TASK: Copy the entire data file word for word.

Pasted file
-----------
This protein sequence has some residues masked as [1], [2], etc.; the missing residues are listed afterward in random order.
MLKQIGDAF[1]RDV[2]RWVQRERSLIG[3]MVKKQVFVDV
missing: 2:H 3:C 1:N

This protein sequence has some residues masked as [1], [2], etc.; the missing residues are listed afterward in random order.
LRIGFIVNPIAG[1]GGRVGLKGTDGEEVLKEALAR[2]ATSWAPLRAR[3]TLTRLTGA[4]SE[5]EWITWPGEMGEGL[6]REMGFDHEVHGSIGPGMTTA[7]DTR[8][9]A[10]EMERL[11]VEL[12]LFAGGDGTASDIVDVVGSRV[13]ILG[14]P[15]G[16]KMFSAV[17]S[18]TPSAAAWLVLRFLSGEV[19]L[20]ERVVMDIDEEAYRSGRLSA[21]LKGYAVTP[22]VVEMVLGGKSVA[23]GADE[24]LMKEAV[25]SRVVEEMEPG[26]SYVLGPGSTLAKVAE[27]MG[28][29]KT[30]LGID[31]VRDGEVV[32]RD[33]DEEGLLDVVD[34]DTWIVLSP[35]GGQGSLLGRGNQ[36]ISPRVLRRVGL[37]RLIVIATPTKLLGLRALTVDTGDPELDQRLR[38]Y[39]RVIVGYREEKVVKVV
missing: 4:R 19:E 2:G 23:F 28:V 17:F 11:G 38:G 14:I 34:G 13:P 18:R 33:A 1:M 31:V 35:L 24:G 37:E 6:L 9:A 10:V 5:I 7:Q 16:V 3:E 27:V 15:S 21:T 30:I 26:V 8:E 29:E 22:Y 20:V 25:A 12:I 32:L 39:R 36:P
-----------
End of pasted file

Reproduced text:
This protein sequence has some residues masked as [1], [2], etc.; the missing residues are listed afterward in random order.
MLKQIGDAF[1]RDV[2]RWVQRERSLIG[3]MVKKQVFVDV
missing: 2:H 3:C 1:N

This protein sequence has some residues masked as [1], [2], etc.; the missing residues are listed afterward in random order.
LRIGFIVNPIAG[1]GGRVGLKGTDGEEVLKEALAR[2]ATSWAPLRAR[3]TLTRLTGA[4]SE[5]EWITWPGEMGEGL[6]REMGFDHEVHGSIGPGMTTA[7]DTR[8][9]A[10]EMERL[11]VEL[12]LFAGGDGTASDIVDVVGSRV[13]ILG[14]P[15]G[16]KMFSAV[17]S[18]TPSAAAWLVLRFLSGEV[19]L[20]ERVVMDIDEEAYRSGRLSA[21]LKGYAVTP[22]VVEMVLGGKSVA[23]GADE[24]LMKEAV[25]SRVVEEMEPG[26]SYVLGPGSTLAKVAE[27]MG[28][29]KT[30]LGID[31]VRDGEVV[32]RD[33]DEEGLLDVVD[34]DTWIVLSP[35]GGQGSLLGRGNQ[36]ISPRVLRRVGL[37]RLIVIATPTKLLGLRALTVDTGDPELDQRLR[38]Y[39]RVIVGYREEKVVKVV
missing: 4:R 19:E 2:G 23:F 28:V 17:F 11:G 38:G 14:I 34:G 13:P 18:R 33:A 1:M 31:V 35:L 24:G 37:E 6:L 9:A 10:V 5:I 7:Q 16:V 3:E 27:V 15:S 21:T 30:I 26:V 8:E 29:E 22:Y 20:V 25:A 12:I 32:L 39:R 36:P